The toilet seat newly erected in Toilet Seat Pass is a beautiful piece of artwork. Not something one writes about a toilet seat but once in a lifetime I suppose. Jeff had it designed in Mississippi and had to put up with a bushel of raised eyebrows on the airplane. This is the second CAC toilet seat; the first a victim of vandalism. True story: some losers couldn't find adequate mailboxes so did their deeds on Toilet Seat Pass angering the local populace enough for it to get some media coverage. Jeff even put a time capsule cartridge on the back, so I wrote out a dedication and jotted the names of all the team members on a paper, dated it, ripped it out of my journal, and stuffed it in.


DAY FOUR - Holiday Isle to the Gulf View Resort on Grassy Key

  • Six-thirty am up and trudging. The weather, seas, and wind seem to be favorable today.

  • Nine-thirty arrival at The Hungry Tarpon. Saw a huge tarpon earlier. Then a gray ray and later three beautiful spotted rays passed, going in the opposite direction, between Heath and me, in flat glassy water.

  • We had a tough paddle this afternoon across the Long Key Viaduct as we were in the teeth of the current. We crabbed all the way across. Then we had another hour and a half fight, getting in at six. The folks at the Gulf View, hospitable as always, welcomed us at their dock.

  • Crossing Channel No. 5, just past Anne's Beach, we saw the largest tarpon in the history of the world. An immense school. All of us just kept shouting, "Look at that one! No! Look at that one!"


DAY FIVE - Grassy Key to Bahia Honda State Park

  • Yesterday we had aquarium water and today, so far, we've had crocodile water. Still we made Sombrero Beach by 10:45 am. Now onto Molasses Key along the Seven Mile Bridge. Look out for Moe!

  • The Almeida Family met us at Bahia Honda with an enormous feast of fine Cuban food.

  • Nine pm in a hot tent. The brandy is making me hotter but it might help relax all the muscles.

  • The day of critters: three turtles and some tarpon (babies compared to what we saw yesterday). I told Hailey, my six-year old, about the turtle that popped up right in front of me, and she asked me if it was a boy or a girl turtle. I said, "I don't know, a boy probably." She said, "Yeah, all turtles look like boys. Girl turtles are hard to find."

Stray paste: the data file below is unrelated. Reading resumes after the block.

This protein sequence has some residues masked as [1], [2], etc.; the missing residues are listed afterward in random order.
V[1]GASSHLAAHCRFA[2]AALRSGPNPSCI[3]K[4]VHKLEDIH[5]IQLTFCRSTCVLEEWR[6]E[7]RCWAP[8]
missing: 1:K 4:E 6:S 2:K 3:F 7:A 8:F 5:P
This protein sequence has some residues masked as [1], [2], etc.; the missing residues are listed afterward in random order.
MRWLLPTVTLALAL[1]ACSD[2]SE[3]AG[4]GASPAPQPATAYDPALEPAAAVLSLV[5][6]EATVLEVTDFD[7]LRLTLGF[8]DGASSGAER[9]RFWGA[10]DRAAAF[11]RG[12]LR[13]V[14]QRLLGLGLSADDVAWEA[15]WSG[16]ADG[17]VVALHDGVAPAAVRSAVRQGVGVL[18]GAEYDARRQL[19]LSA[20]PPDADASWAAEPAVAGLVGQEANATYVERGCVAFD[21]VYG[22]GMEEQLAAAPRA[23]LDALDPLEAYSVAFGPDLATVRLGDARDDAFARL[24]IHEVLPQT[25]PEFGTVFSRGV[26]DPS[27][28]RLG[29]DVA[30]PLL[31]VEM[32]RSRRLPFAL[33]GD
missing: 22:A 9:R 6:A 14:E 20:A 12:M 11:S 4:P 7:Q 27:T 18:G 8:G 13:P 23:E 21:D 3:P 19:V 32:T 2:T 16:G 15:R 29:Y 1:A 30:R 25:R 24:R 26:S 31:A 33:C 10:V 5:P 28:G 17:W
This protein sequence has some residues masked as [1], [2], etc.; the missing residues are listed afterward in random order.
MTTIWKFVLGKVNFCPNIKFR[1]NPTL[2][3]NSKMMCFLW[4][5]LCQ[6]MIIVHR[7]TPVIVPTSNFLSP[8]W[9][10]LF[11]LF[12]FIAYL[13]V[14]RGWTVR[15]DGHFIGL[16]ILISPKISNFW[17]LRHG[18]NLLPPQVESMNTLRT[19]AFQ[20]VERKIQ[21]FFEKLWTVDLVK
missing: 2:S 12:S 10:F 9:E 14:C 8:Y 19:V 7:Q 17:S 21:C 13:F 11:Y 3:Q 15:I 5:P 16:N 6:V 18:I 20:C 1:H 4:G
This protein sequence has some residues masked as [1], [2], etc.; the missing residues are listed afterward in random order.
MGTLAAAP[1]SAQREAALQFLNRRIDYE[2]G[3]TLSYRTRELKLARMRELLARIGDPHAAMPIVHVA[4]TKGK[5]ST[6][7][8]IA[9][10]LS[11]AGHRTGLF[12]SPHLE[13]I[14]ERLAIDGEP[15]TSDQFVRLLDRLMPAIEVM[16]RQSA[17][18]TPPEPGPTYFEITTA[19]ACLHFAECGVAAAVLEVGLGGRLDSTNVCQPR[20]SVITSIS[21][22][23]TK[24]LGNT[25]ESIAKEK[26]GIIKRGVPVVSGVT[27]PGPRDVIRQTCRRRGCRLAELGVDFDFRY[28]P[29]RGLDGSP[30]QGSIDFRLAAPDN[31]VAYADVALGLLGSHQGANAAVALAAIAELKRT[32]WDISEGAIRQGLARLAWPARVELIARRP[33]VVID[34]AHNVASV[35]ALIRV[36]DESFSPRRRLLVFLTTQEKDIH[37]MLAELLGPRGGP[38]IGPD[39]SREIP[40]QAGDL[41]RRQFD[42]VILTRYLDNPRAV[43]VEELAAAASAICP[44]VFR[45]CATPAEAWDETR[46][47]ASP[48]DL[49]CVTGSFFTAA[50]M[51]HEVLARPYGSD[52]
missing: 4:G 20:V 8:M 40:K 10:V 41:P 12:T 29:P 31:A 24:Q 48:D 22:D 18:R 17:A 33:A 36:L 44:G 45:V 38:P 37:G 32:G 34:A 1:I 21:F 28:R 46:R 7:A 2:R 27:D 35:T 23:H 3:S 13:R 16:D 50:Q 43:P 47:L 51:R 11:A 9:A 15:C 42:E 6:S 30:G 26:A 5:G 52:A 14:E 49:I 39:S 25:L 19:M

DAY SIX - Bahia Honda to the Sugarloaf Lodge on Sugarloaf Key

  • Day six was only seventeen miles but it was an awful kick in the face. My seat came out of its mooring at the beginning of a long stretch and I couldn't get it back in until I could find a place to get out of my kayak. But by that time, my back was twisted up in pain that didn't abate until well into the second rum runner.

  • Steve Moorman flew back and forth over us in his two-seater airplane as we paddled along the Newfound Harbor Keys. Peter Baljet, my brother-in-law, sat in the co-pilot's seat and snapped pictured of us.

  • Had a pleasant conversation with a couple from Houston in a sit-on-top tandem off the beach of Little Palm Island.

  • Since when do tarpon fishermen being poled around in open flat-boats think they own the shallows? Mostly an arrogant bunch. Starched Columbia shirts?

  • We had a nice team dinner at the Lodge's fine restaurant.

  • Greg said at the bar, "The deification of one's soul is the rejuvenation of one's life." OB had asked why Greg competes in triathlons. The deification of one's soul is the rejuvenation of one's life... Or something like that.


DAY SEVEN - Sugarloaf to the Casa Marina on Key West

The 10th journey is over. We had a fine last day paddling: saw a nurse shark, a bonnet head shark and a smallish turtle. I'm gassed. Like no other year I am tired. It was good to see my girls on the beach. A nice welcoming party of ACS people, family, and friends.

Random Afterthoughts:

  • A man on Grassy Key yelled out asking us if we were the dudes paddling for cancer and when we answered yes he stood and applauded with his hands over his head until all nine boats had passed. I guess that's the closest I came to tears this year not counting the wreath ceremony which gets to me every year.

  • OB wore a Cubs hat. Story is a student was going to Wrigley Field in Chicago and asked OB if he wanted something. OB said, "Bring me a Cubs hat." And the kid did: it's navy blue with a "B" on it. To OB it's a Cubs hat and to the rest of the world it's a Boston Red Sox hat.

  • We're always referencing Cool Hand Luke. The opening scene when the warden explains the rules and what punishment is enforced when one is broken - "A night in the box" - is our most frequently quoted line. Elliott Key, for example, this year, was the penultimate 'night in the box.' Well, I think it was on Molasses Key as we enjoyed a break amidst crossing the Seven Mile Bridge that someone mentioned something about our trip that borders on the impossible that made me say, "I can eat fifty eggs." Somebody else questioned that. Heath without a pause said, "If my boy says he can eat fifty eggs, he can eat fifty eggs!" With his Southern drawl, a soft-flat Mississippi one, we all lost it in laughter. And a new Castaway was born. We call him Creak because his boat and shoes creaked like an old wooden boat in sore need of new pitch. On Saturday in Key West, he got our logo tattooed on the inside of his left forearm. Castaway for life.